The sixth edition of the Africa Tech Challenge (ATC) funded by Chinese firm AVIC International was launched on Thursday in Kenya, which aims to boost industrialization in the African continent.
Kevit Desai, principal secretary of the State Department of Vocational and Technical Training in the Ministry of Education, told reporters in Nairobi that the regional youth competition seeks to promote skills development and catalyze Africa’s industrial transformation.
This year’s Africa Tech Challenge brings together teams from Kenya, Uganda, Tanzania, Ethiopia, Gabon, Ghana, Cote d’Ivoire and Zambia, in Kenya to offer training in mechanical engineering and lathe machining, and winners will be awarded cash prizes as well as a manufacturing contract.
Desai said that the initiative will help to deliver high standards of material production and development that is central to improve industrial competitiveness.
He observed that ATC provides an opportunity for African nations to work with China, which is one of the most industrialized countries in the world.
The government official said that the contest which began in 2014 was initially undertaken in Kenya and has since been rolled out in other African countries.
He noted that the Chinese-funded skills program will go a long way in mentoring young graduates from technical and vocational education and training (TVET) colleges to become role models for others to emulate while creating employment opportunities for the youth in the world markets of manufacturing.
According to the education ministry, the project is expected to support and offer assistance to the students currently studying technical disciplines to give them a chance to pioneer the country towards embracing technical skills and creating self-employment.
“In my view, this contest will meet its objectives of training Kenyans and equipping them with productive skills for their development and of meeting the national development goals,” Desai said.
Zhao Leilei from AVIC International, who is program manager of ATC, noted that the long-term goal of AVIC International is to roll out the contest to 54 countries in Africa.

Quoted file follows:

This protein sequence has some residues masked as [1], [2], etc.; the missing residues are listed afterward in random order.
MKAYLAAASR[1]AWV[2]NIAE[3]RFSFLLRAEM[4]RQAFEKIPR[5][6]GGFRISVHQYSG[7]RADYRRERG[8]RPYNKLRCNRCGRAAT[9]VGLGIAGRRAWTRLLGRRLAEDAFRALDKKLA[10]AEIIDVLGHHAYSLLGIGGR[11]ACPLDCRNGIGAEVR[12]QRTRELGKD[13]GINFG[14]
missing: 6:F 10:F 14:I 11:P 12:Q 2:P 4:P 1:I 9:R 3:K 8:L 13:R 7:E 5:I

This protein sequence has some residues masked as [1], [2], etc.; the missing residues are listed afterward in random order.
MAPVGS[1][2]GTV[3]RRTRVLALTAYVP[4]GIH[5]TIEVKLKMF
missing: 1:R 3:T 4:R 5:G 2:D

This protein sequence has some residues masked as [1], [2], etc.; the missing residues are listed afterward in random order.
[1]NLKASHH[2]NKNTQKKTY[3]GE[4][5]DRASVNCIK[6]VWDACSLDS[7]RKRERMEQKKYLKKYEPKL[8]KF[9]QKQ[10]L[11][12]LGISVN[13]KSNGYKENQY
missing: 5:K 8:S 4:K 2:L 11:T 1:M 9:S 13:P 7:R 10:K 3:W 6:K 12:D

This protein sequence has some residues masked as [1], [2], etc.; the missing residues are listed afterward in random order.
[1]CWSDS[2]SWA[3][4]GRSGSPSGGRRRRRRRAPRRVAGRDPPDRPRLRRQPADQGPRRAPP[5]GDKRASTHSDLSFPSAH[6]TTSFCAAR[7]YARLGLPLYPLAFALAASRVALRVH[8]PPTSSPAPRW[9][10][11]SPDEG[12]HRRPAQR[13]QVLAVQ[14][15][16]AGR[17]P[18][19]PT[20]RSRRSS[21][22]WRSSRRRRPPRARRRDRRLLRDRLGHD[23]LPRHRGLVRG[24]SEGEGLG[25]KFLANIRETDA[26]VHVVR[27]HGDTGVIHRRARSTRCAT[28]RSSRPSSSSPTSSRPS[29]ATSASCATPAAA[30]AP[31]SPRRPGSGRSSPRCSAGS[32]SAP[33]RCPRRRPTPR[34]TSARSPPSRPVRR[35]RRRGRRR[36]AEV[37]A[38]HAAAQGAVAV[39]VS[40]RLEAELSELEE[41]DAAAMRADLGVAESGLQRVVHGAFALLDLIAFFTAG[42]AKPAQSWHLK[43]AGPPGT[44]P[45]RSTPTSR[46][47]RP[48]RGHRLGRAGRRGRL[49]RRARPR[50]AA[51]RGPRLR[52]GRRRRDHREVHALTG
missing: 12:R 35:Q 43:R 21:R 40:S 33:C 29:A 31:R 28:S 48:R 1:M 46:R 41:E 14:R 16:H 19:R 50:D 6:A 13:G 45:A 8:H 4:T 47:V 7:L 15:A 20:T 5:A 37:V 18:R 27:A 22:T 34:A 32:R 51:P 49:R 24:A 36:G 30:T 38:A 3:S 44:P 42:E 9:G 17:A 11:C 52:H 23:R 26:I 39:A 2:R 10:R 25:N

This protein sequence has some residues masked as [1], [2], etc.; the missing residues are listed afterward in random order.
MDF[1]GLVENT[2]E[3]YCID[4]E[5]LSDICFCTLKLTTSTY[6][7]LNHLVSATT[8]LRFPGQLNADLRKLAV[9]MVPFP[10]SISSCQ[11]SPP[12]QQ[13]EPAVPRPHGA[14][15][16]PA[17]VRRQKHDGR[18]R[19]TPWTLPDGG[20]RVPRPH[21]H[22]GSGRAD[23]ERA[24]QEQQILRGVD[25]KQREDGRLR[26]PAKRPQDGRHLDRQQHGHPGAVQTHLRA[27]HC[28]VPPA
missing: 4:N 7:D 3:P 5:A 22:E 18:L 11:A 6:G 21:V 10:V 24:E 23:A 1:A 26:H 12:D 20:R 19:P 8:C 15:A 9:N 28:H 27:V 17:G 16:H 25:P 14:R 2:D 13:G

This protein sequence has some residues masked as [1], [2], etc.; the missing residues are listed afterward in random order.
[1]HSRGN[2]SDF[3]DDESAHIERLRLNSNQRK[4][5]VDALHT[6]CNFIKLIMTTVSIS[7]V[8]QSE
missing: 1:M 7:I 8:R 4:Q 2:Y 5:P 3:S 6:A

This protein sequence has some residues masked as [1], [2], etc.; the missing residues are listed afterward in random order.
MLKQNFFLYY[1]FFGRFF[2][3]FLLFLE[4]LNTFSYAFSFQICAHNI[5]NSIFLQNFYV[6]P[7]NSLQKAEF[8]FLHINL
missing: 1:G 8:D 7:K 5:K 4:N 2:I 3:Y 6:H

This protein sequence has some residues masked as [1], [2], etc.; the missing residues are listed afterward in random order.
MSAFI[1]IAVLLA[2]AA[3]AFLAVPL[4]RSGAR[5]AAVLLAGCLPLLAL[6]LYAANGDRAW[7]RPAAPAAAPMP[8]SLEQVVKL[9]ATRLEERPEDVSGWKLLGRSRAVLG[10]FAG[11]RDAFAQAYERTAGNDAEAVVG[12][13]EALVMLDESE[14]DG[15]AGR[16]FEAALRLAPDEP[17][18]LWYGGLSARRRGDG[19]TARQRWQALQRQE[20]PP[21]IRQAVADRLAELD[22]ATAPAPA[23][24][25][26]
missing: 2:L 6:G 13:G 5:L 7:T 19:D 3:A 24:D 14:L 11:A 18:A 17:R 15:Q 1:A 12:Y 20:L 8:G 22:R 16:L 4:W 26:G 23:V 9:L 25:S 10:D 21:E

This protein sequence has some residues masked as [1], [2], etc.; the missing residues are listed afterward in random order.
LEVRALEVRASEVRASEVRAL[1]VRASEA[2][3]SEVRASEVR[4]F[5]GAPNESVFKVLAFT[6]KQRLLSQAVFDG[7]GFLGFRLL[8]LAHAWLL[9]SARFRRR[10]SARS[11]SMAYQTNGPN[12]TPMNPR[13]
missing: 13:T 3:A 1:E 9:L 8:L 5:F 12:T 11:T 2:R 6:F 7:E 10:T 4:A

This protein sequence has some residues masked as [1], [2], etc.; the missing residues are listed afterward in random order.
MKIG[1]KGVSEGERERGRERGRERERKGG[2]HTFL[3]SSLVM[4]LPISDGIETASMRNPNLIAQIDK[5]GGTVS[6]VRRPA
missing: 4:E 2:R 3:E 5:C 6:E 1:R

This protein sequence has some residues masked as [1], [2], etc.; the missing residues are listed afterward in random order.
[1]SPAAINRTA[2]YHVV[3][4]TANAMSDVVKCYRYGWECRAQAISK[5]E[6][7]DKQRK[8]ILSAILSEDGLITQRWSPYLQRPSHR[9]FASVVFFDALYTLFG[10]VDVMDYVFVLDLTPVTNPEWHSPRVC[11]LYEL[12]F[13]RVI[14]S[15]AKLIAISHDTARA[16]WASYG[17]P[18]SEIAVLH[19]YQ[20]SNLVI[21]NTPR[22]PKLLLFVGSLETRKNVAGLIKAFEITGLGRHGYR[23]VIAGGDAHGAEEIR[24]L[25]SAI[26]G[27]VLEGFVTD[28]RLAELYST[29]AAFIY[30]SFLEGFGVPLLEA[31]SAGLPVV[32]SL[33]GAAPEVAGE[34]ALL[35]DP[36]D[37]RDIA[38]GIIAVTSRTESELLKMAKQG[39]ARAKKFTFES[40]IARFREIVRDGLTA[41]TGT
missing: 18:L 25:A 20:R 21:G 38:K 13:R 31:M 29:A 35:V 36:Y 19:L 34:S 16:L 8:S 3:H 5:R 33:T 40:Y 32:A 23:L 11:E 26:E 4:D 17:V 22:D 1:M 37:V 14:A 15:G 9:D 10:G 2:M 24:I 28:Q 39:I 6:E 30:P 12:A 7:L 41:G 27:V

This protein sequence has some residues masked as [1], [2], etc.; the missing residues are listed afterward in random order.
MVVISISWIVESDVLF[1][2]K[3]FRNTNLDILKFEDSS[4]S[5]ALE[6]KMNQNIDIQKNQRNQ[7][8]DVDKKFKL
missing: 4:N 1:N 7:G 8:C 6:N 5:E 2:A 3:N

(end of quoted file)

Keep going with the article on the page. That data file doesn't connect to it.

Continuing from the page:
Zhao said that ATC is the corporate social responsibility program under the ongoing Kenya-China TVET project Phase II, which hopes to upgrade and renovate 144 technical institutes across 47 counties in the country.
Kenya-China TVET project Phase II has covered 10 market-oriented disciplines, mechanical engineering, electrical engineering, automotive maintenance, mechatronics technology, welding, refrigeration, agricultural value addition, hospitality management, civil engineering and agricultural machinery.
Zhao revealed that under the project, Kenya’s TVETs will receive modern equipment, after-sale service as well as centralized training to trainers and institutes that are beneficiary of the projects.
“So far we have completed equipment installation in 10 disciplines, for 116 technical schools across Kenya. More than 300 master trainers have been systematically trained for the advanced technical knowledge, use of equipment, workshop management, industry liaison and teaching methodology,” said Zhao.
AVIC said that it is also implementing TVET projects in other African countries like Uganda, Gabon and Cote d’Ivoire.
“We are helping countries all across this continent to build a strong foundation in TVET section, which is the key of their industrialization process,” said Zhao.